Planck All-Sky Images Show Cold Gas and Strange Haze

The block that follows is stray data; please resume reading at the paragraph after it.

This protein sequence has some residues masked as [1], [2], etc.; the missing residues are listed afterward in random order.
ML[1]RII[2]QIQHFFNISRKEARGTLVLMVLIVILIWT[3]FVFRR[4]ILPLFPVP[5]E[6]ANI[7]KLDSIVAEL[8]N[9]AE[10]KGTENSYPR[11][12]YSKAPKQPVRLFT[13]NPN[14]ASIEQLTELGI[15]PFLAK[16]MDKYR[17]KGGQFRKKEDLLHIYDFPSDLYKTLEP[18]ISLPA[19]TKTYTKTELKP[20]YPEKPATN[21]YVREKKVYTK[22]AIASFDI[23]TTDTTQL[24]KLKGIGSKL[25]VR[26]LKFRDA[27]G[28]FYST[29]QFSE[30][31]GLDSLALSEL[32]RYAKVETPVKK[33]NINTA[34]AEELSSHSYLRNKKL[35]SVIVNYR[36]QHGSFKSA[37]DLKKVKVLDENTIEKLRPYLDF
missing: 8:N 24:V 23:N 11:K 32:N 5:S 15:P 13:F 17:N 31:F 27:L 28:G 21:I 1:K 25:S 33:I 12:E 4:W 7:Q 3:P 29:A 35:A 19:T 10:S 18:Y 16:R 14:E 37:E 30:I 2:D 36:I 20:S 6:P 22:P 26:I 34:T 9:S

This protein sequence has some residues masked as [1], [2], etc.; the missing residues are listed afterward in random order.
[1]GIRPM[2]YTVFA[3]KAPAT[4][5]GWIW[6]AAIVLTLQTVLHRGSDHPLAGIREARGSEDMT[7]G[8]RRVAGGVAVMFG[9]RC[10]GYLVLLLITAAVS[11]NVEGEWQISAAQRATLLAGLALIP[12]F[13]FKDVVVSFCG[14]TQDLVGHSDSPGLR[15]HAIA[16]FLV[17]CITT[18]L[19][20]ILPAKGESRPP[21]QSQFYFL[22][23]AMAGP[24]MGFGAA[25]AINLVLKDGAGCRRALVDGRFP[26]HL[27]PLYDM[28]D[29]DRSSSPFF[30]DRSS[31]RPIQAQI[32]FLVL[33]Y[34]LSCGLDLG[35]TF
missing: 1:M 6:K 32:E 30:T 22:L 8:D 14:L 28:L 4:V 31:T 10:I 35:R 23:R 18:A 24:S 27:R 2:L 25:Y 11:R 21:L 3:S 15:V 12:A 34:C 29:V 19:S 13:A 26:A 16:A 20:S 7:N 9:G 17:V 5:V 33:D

The second all-sky image is the first map to show carbon monoxide over the whole sky. Cold clouds with forming stars are predominantly made of hydrogen molecules, difficult to detect because they do not readily emit radiation. Carbon monoxide forms under similar conditions, and though it is rarer, the gas emits more light. Astronomers can use carbon monoxide to identify the clouds of hydrogen where stars are born. Surveys of carbon monoxide undertaken with radio telescopes on the ground are time-consuming, so they are limited to portions of the sky where clouds of molecules are already known or expected to exist. Planck scans the whole sky, allowing astronomers to detect the gas where they weren't expecting to find it. Planck's primary goal is to observe the Cosmic Microwave Background, the relic radiation from the Big Bang, and to extract its encoded information about what our universe is made of, and the origin of its structure. This relic radiation can only be reached once all sources of foreground emission, such as the galactic haze and the carbon monoxide signals, have been identified and removed. "The lengthy and delicate task of foreground removal provides us with prime datasets that are shedding new light on hot topics in galactic and extragalactic astronomy alike," said Jan Tauber, Planck project scientist at the European Space Agency. Planck's first findings on the Big Bang's relic radiation are expected to be released in 2013. The new results are being presented this week at an international astronomy conference in Bologna, Italy.